Michael CaineEric RobertsMorgan FreemanMaggie Gyllenhaal
The Dark Knight
Medium: film
Year: 2008
Director: Christopher Nolan
Writer: Jonathan Nolan, Christopher Nolan, David S. Goyer
Keywords: Oscar-winning, superhero, action, favourite, gangster
Country: USA, UK
Actor: Christian Bale, Heath Ledger, Aaron Eckhart, Michael Caine, Maggie Gyllenhaal, Gary Oldman, Morgan Freeman, Monique Curnen, Ron Dean, Cillian Murphy, Chin Han, Nestor Carbonell, Eric Roberts, Ritchie Coster, Anthony Michael Hall, Keith Szarabajka, Colin McFarlane, Joshua Harto, Melinda McGraw, Nathan Gamble
Format: 152 minutes
Series: << Batman >>, << Joker >>, << Two-Face >>, << Scarecrow
Url: http://www.imdb.com/title/tt0468569/
Website category: Batman
Review date: 8 January 2009
Before I get started, note the running time. I had this vague idea that The Dark Knight was this great epic mega-stomping three and a half hour gorilla, but in fact it's basically the same length as Batman Begins. Twelve minutes longer. That's nothing.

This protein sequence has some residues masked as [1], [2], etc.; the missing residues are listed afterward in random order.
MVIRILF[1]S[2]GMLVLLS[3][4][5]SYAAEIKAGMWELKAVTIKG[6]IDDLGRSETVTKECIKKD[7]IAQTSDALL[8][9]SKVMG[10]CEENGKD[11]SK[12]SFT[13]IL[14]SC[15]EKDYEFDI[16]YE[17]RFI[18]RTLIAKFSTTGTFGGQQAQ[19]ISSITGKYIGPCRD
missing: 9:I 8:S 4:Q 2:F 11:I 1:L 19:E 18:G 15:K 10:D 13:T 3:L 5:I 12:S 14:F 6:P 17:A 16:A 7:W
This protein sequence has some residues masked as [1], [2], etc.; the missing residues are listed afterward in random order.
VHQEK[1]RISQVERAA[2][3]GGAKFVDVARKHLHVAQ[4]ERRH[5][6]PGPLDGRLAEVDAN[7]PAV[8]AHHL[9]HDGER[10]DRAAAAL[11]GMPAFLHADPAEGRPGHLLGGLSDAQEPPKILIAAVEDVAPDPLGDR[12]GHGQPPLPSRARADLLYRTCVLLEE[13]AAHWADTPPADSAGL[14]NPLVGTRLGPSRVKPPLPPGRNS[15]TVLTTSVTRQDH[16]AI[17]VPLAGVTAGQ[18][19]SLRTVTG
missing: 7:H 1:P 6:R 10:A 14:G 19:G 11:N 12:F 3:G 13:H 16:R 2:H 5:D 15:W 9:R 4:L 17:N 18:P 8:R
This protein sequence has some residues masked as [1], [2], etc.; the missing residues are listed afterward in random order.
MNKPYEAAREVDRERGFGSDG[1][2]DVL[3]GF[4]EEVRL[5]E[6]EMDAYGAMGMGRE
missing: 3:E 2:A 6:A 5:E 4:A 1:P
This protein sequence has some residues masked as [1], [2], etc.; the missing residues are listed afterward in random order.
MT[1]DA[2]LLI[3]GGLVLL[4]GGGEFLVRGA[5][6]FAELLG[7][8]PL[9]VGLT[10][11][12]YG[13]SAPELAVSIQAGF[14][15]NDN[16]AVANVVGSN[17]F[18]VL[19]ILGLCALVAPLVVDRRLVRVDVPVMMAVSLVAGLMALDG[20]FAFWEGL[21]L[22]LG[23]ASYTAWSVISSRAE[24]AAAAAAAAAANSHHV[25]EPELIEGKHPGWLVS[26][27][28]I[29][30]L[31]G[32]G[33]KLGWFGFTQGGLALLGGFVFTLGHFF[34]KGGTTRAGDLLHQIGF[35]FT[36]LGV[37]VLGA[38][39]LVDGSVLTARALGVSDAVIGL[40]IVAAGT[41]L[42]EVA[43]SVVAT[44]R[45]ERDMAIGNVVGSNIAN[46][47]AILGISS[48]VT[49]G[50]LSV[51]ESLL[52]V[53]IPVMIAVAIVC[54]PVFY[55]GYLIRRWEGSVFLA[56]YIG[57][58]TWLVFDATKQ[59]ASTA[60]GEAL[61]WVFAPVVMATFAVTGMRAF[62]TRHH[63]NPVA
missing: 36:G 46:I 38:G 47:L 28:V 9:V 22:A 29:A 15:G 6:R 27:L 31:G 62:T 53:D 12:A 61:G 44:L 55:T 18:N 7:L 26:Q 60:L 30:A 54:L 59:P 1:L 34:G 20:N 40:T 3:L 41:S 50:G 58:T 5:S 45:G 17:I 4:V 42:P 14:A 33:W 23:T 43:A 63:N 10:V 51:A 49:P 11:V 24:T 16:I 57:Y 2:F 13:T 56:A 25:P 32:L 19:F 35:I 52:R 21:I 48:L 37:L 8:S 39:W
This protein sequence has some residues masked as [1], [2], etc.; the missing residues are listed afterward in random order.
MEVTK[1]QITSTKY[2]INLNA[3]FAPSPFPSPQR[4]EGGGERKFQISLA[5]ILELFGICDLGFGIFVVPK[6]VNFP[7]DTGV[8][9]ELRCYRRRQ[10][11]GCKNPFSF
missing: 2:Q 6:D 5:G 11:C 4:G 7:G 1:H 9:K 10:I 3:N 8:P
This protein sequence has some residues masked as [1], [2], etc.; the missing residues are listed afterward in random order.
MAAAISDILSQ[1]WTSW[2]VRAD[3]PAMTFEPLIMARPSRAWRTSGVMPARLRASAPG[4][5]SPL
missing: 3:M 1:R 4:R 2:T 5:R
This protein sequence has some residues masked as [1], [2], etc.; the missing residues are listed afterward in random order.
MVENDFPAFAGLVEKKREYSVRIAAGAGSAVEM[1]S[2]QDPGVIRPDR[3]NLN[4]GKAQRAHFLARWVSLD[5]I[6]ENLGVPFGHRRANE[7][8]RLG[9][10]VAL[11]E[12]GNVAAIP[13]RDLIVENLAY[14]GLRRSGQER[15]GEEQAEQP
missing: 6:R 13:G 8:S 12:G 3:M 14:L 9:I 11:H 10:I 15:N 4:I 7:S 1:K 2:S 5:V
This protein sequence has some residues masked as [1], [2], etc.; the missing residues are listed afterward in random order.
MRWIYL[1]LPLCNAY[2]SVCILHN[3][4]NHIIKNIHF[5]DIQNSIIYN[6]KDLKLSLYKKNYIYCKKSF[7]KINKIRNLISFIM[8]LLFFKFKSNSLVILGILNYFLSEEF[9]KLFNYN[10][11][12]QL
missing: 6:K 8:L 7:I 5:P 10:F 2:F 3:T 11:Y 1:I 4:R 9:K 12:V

Clearly the colossus of superhero films to date, it's basically inventing a new genre. It's the cinema's equivalent of Watchmen. (Yes, I know that has an upcoming adaptation too. Shush.) We've simply never seen this kind of story being told before with caped crusaders pulled out of the funny books. We've seen some of its story devices before, such as the Hero's Dilemma ("Which One Do I Save?") and so on, but this is the first time a film's actually meant them. This is a universe in which a hard choice isn't just an opportunity for chest-thrusting heroics. If the Joker says he's going to kill a bunch of people, there will be blood. If the Batman has a choice of saving one of two people, the one he doesn't save is gonna BURN. Superheroes are basically fantasy wish-fulfilment and that's completely okay, but here they really, really aren't.